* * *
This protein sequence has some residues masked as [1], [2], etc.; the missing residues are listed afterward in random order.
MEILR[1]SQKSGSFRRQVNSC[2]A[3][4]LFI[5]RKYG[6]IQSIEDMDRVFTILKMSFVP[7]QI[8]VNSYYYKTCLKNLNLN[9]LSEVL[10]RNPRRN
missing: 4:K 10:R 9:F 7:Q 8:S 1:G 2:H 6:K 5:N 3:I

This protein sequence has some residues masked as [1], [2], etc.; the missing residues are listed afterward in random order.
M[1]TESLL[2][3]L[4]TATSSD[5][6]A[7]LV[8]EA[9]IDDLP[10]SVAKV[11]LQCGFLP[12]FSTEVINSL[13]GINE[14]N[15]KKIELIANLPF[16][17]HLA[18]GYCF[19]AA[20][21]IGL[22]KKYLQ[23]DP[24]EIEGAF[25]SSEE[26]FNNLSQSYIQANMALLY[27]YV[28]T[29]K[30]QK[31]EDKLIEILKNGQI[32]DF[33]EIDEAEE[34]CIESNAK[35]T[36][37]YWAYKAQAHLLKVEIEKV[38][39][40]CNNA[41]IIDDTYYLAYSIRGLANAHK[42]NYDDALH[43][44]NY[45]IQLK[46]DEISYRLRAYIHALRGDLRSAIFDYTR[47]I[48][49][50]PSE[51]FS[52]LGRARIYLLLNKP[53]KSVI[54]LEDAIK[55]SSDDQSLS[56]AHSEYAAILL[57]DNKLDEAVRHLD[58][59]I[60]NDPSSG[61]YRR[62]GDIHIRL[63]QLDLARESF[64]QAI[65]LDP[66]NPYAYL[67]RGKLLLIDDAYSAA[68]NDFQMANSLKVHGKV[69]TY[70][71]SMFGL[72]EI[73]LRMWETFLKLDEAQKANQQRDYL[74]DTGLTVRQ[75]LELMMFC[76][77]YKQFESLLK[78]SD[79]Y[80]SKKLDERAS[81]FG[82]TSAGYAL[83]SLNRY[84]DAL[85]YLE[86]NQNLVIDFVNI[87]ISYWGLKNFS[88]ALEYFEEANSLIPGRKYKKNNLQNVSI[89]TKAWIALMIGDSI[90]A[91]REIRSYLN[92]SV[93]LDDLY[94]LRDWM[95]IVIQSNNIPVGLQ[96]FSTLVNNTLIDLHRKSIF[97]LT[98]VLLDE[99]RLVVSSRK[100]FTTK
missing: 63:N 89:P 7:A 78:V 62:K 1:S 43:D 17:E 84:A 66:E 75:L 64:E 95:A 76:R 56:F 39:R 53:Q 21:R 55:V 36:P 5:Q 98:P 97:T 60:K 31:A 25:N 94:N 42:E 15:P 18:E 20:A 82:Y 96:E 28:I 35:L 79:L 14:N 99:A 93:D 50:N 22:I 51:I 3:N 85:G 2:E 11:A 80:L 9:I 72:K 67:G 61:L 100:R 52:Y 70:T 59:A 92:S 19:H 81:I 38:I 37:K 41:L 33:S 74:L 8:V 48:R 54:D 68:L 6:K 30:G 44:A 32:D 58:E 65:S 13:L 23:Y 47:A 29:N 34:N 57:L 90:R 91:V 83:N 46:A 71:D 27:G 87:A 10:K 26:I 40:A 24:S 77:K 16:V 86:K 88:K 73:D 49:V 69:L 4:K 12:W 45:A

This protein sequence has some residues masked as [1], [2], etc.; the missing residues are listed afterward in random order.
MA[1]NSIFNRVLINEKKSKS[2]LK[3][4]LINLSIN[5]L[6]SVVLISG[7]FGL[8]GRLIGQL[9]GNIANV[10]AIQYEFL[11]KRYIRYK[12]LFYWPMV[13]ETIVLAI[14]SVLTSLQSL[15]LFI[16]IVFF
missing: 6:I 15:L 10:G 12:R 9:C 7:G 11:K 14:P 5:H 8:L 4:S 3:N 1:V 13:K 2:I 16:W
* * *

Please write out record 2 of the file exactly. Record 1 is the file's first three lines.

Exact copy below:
This protein sequence has some residues masked as [1], [2], etc.; the missing residues are listed afterward in random order.
M[1]TESLL[2][3]L[4]TATSSD[5][6]A[7]LV[8]EA[9]IDDLP[10]SVAKV[11]LQCGFLP[12]FSTEVINSL[13]GINE[14]N[15]KKIELIANLPF[16][17]HLA[18]GYCF[19]AA[20][21]IGL[22]KKYLQ[23]DP[24]EIEGAF[25]SSEE[26]FNNLSQSYIQANMALLY[27]YV[28]T[29]K[30]QK[31]EDKLIEILKNGQI[32]DF[33]EIDEAEE[34]CIESNAK[35]T[36][37]YWAYKAQAHLLKVEIEKV[38][39][40]CNNA[41]IIDDTYYLAYSIRGLANAHK[42]NYDDALH[43][44]NY[45]IQLK[46]DEISYRLRAYIHALRGDLRSAIFDYTR[47]I[48][49][50]PSE[51]FS[52]LGRARIYLLLNKP[53]KSVI[54]LEDAIK[55]SSDDQSLS[56]AHSEYAAILL[57]DNKLDEAVRHLD[58][59]I[60]NDPSSG[61]YRR[62]GDIHIRL[63]QLDLARESF[64]QAI[65]LDP[66]NPYAYL[67]RGKLLLIDDAYSAA[68]NDFQMANSLKVHGKV[69]TY[70][71]SMFGL[72]EI[73]LRMWETFLKLDEAQKANQQRDYL[74]DTGLTVRQ[75]LELMMFC[76][77]YKQFESLLK[78]SD[79]Y[80]SKKLDERAS[81]FG[82]TSAGYAL[83]SLNRY[84]DAL[85]YLE[86]NQNLVIDFVNI[87]ISYWGLKNFS[88]ALEYFEEANSLIPGRKYKKNNLQNVSI[89]TKAWIALMIGDSI[90]A[91]REIRSYLN[92]SV[93]LDDLY[94]LRDWM[95]IVIQSNNIPVGLQ[96]FSTLVNNTLIDLHRKSIF[97]LT[98]VLLDE[99]RLVVSSRK[100]FTTK
missing: 63:N 89:P 7:A 78:V 62:K 1:S 43:D 17:E 84:A 66:E 75:L 64:E 95:A 76:R 56:F 39:R 53:Q 21:R 55:V 36:P 5:Q 98:P 97:T 60:K 31:A 25:N 94:N 42:E 15:P 18:E 20:A 82:Y 96:E 28:I 35:L 79:L 14:N 99:A 93:D 50:N 22:I 51:I 3:N 85:G 2:E 11:A 80:L 9:I 72:K 67:G 61:L 100:R 52:Y 70:T 59:A 92:S 19:H 81:I 38:I 37:K 41:L 33:S 74:L 8:V 48:R 54:D 68:L 6:K 30:G 44:A 32:D 58:E 65:S 13:L 23:Y 47:A 29:N 34:N 57:L 90:R 91:V 83:N 46:A 71:D 27:G 87:A 10:K 26:I 40:A 24:S 77:K 16:V 86:K 88:K 73:D 49:V 69:L 4:K 12:W 45:A